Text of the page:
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Wednesday, June 4, 2014

Better Late Than Never: Google Finally Brings 64-bit Chrome to Windows

Logo used from the start of the Chrome project...
Logo used from the start of the Chrome project (Photo credit: Wikipedia)
Running a 64-bit version of Windows? If so, you can’t have helped but noticed there’s been a lack of native 64-bit support in Google Chrome — until now.
Google has today announced native 64-bit builds of Chrome for Windows 7 and 8, albeit restricted to those running development and Canary channels.

Development Versions


64-bit hasn’t been this cool since March ’97
Sharing the news, Google Software Engineer Will Harris says that the majority of Chrome users already run systems primed for 64-bit applications. By switching to compatible builds these folks will be able to benefit from a ‘faster and more secure browsing experience’.
Harris touts performance improvements of up to 25% in graphics and multimedia content handling, as well as a ‘marked increase in stability’ over the browser’s 32-bit counterpart.
“Crash rates for the renderer process (i.e. web content process) are almost half that of 32-bit Chrome,” he writes.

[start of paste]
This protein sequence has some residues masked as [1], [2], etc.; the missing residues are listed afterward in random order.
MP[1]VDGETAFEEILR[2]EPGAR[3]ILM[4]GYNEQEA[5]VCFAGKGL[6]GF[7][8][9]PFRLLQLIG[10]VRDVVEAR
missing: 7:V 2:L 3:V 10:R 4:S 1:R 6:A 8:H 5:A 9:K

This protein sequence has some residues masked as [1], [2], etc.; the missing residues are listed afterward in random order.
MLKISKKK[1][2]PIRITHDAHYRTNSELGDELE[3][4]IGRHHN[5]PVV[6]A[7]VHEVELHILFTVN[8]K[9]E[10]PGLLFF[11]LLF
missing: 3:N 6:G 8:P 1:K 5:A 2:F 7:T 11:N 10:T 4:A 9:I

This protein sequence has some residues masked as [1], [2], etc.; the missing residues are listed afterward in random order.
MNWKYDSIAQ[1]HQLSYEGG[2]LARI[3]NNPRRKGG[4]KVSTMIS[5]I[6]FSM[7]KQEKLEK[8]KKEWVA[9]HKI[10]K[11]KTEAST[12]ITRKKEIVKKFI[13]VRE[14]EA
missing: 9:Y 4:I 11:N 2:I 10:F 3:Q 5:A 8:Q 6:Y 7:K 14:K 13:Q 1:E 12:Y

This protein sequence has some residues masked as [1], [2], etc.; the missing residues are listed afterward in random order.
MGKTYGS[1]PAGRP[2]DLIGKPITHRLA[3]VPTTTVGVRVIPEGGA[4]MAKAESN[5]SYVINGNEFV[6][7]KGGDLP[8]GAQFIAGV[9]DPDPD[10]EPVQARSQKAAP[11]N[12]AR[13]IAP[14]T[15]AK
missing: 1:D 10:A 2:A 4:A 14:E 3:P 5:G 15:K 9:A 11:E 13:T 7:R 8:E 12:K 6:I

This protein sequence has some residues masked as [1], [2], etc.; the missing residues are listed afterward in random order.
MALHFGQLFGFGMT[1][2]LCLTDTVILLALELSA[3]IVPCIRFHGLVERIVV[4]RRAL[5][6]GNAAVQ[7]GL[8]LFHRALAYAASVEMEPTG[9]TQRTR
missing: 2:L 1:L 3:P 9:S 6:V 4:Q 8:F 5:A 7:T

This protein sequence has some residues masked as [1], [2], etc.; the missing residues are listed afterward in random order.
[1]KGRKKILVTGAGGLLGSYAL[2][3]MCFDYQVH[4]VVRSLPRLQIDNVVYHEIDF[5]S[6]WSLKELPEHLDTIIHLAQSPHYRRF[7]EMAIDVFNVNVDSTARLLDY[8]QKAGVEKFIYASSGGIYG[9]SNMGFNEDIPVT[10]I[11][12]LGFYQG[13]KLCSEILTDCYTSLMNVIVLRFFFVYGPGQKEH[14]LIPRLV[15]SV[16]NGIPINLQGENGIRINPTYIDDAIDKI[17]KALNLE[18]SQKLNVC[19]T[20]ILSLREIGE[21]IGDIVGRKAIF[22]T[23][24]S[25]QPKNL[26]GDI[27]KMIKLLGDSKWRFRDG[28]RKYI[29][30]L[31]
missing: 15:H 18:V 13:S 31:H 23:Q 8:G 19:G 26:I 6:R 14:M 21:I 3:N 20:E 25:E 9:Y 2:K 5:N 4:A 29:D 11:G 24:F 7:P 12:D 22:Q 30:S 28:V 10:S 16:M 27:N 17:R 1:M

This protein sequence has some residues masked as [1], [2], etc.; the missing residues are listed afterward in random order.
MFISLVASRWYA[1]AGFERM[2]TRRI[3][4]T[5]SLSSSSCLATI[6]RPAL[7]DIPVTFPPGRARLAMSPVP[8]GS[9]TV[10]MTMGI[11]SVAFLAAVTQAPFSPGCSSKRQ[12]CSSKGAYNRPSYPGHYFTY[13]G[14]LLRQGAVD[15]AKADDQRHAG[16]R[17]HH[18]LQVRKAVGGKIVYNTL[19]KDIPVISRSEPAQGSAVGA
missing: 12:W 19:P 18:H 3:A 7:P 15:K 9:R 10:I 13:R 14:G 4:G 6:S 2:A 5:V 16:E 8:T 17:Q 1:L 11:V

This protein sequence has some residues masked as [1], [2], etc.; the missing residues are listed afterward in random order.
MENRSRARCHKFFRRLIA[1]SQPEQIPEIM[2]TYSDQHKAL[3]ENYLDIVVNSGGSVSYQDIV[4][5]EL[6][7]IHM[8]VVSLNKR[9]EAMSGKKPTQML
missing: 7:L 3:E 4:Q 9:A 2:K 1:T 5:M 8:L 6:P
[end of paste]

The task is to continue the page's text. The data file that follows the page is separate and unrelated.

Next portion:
By being able to leverage the full hardware capabilities of the underlying system, peppier performance gains are to be expected.
Chrome has offered 64-bit builds on Linux since around 2009. Mac users are currently still waiting, despite Apple’s own browser Safari being available in 64-bit since 2009.

Download Google Chrome 64-bit for Windows

Like all development features, Google is first introducing 64-bit support to Chrome on Windows through the developer and Canary channels. Developers are being invited to try the builds for size and offer feedback so that 64-bit support is rock solid by the time it filters on down to the beta and stable channels.
To download Google Chrome 64-bit head over to the respective Canary or Dev download page.
I recommend using the Canary Channel. While a little more raw (read: buggier) than Dev it can safely run alongside a regular, stable version of Chrome — meaning if Canary goes beak-up your settings, bookmarks, etc. will remain unaffected.  For more on why Canary is pretty awesome see our earlier article.
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